On a different note, did you know that the ITC Maurya Sheraton in New Delhi dishes out a bottle of mineral water for a cool 150 bucks?? When my sis shared this tiny nugget with me, I was, to say the least, flabbergasted. But then, I was reminded of the ITC's human initiative in Indian villages, the e-choupal, which is a network of kiosks meant to protect poor farmers from unscrupulous agents. The programme is driven from ITC's profits, and clearly, the cycle of profitability is inextricably linked to the 150 rupees ITC's hospitality department charges for a bottle of water from the cream of affluent Delhi society. Who says capitalism is discriminatory? Look beneath the surface and you might be pleasantly surprised.

Tuesday, May 02, 2006

The intruder

Five days after K lost his younger brother M to a speeding truck, he began seeing a tiny boy in his bathroom. The boy was around 4 or 5 years old and alternated between hip summery colours and sombre shades of grey.

At first, K thought it was an illusion. Perhaps the memory of his younger brother was making him "see things". But as the frequency of the sightings increased, he noted that the boy hardly looked like M. To begin with, M was much leaner than this apparition. He was also much shorter. If he was not M, K asked himself, who was this kid trawling his bathroom with abandon? What the hell did he want, K racked his brain?

Despite dying to tell Mother about the boy, K wasn't sure for the first few days. She had taken M's death very badly. She had lost her appetite and spent her time morosely looking out of the window. K and M's father's death in an air crash two years ago had left an indelible mark on S. If she had carried on, it was only for the sake of her children's well being. But M's death was the final straw. S could not reconcile the cruel dichotomy of being an overprotective mother, especially in the aftermath of her husband's death and fate dealing her such a raw turn on the one day she allowed M to walk to the school himself.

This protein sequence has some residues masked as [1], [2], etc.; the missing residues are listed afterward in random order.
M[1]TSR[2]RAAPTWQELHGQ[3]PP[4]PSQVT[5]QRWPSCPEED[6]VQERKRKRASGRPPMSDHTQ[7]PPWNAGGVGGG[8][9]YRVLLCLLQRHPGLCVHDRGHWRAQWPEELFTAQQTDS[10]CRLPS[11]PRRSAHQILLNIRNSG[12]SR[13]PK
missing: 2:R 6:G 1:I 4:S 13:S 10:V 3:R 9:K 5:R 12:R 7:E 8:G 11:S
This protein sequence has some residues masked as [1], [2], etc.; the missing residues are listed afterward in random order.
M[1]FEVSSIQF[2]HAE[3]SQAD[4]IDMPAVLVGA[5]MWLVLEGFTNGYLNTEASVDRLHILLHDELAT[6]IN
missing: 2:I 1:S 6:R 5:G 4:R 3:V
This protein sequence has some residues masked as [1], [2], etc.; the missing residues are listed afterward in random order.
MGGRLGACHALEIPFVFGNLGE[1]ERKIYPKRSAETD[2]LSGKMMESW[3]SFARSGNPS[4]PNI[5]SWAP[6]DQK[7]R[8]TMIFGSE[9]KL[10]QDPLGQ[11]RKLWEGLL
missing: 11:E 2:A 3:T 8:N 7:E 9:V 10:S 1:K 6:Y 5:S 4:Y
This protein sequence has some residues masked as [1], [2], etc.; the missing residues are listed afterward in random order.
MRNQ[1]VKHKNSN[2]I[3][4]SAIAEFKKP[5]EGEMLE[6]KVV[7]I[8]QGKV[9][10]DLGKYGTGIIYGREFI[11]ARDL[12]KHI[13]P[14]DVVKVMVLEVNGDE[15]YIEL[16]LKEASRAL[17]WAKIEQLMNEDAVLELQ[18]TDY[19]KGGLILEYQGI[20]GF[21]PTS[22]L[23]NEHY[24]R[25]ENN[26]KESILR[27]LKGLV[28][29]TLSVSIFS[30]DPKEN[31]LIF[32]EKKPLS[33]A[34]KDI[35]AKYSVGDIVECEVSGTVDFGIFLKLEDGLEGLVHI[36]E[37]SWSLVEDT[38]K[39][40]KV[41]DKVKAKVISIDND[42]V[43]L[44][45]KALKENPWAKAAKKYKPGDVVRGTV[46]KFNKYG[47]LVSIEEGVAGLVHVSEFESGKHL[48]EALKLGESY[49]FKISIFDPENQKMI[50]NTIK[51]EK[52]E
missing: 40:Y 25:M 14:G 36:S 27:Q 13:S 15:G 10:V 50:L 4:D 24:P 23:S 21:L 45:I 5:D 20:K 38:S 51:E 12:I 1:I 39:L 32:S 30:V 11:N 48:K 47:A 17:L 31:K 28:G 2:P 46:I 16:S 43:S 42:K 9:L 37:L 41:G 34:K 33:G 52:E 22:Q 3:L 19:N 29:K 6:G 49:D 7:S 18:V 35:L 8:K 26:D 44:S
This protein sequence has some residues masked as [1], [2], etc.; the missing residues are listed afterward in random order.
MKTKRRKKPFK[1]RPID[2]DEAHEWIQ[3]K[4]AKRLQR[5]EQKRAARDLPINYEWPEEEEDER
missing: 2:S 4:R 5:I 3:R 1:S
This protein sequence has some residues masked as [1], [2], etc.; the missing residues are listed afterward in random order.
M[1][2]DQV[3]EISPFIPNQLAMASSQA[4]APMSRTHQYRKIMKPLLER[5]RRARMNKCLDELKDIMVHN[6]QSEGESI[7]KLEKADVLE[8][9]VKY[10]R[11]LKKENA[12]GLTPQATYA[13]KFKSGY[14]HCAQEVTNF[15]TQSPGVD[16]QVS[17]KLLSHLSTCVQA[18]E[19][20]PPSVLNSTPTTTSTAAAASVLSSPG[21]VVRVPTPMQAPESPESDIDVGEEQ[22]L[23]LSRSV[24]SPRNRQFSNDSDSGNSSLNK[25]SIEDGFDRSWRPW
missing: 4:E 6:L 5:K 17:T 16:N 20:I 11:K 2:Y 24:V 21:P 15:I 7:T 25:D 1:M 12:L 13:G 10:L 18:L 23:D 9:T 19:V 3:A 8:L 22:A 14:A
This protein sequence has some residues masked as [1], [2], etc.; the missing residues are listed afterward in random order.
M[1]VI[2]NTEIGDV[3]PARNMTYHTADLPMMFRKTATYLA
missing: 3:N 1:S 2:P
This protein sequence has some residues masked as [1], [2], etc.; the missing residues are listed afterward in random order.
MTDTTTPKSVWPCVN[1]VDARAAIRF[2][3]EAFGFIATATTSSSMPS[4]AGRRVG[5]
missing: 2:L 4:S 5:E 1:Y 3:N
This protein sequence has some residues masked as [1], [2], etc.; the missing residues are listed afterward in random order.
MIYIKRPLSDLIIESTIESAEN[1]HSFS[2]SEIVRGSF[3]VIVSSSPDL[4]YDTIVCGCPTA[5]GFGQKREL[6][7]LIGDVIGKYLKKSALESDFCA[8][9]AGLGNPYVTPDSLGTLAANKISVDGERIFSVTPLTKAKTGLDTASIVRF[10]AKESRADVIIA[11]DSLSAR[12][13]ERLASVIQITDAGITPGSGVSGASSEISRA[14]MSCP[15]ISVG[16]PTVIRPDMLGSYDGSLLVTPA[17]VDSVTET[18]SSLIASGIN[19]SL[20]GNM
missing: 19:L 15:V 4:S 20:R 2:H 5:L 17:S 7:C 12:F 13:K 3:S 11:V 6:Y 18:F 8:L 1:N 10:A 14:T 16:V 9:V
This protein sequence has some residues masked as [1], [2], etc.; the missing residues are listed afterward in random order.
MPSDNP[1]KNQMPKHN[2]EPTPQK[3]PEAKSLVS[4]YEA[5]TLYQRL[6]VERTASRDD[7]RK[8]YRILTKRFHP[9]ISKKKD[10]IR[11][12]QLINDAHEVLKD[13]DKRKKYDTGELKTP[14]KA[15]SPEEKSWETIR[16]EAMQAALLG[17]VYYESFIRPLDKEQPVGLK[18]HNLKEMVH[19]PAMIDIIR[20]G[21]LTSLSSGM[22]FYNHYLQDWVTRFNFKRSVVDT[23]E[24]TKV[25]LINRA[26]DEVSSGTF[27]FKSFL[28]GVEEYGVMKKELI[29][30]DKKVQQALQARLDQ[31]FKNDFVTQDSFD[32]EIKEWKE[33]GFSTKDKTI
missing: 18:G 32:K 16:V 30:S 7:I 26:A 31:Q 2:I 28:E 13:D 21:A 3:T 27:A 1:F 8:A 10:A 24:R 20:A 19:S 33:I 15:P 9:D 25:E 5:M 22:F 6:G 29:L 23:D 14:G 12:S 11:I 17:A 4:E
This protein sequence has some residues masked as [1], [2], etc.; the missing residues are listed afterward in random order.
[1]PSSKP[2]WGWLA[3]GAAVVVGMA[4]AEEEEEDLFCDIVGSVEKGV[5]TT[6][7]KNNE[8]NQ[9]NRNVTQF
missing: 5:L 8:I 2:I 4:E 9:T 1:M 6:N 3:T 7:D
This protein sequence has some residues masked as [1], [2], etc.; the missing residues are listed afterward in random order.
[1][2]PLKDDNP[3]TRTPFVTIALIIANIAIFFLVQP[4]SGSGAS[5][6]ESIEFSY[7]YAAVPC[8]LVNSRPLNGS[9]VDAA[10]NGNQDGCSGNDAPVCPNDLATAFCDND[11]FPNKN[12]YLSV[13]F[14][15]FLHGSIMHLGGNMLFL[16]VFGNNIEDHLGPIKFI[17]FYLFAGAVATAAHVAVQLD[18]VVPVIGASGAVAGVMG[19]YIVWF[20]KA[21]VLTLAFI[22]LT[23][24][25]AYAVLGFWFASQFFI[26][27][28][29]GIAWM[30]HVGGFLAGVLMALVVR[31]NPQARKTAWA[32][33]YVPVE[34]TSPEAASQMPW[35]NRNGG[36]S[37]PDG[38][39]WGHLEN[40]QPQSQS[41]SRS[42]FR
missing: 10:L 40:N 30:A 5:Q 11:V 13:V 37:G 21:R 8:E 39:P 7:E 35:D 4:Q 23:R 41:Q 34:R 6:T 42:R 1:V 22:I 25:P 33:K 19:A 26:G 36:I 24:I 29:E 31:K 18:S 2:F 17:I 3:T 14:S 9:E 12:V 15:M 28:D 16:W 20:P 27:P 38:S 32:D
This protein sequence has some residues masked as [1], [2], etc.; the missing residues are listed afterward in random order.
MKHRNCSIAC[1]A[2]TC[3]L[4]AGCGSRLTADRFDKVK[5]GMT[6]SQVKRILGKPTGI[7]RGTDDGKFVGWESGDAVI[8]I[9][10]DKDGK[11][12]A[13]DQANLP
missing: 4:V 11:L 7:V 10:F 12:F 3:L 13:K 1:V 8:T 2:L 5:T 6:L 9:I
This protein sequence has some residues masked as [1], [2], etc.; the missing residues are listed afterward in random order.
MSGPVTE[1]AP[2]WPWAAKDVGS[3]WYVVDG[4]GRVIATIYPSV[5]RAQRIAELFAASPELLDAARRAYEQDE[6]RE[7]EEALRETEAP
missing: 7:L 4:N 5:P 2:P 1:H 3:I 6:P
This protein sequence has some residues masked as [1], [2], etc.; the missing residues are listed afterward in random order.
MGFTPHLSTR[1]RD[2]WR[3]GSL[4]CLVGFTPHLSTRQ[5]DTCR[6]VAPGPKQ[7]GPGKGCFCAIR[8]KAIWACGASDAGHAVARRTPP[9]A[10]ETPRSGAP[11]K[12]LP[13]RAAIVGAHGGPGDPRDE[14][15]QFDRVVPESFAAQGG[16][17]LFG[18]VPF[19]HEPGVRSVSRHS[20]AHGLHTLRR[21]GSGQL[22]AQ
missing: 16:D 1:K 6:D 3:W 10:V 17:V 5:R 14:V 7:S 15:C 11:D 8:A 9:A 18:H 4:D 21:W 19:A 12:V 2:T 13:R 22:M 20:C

Like most days, K woke up early that morning and went down to prepare his tiffin. Later, after making his mother a cup of tea, he returned to his room to get ready for school. As he was taking out his uniform, he felt a cold hand brush his elbow. He turned in horror, and saw, near the window, about five feet for him, the same little fat boy dressed in a black t-shirt and off-white shorts. His hair were neatly parted at the side and he smelt of baby powder. He was the least scary ghost one could have fathomed but suddenly, after reining himself for several days, K felt an urgent need to scream.

He rushed out of the room, and leaning over the railing, shouted out, "Mother, mother, this is real. I have actually seen one in the bathroom."

Mother came to the base of the staircase and called out, "What? What are you saying?"
"There is a boy in my room, a ghost. He has been there several days."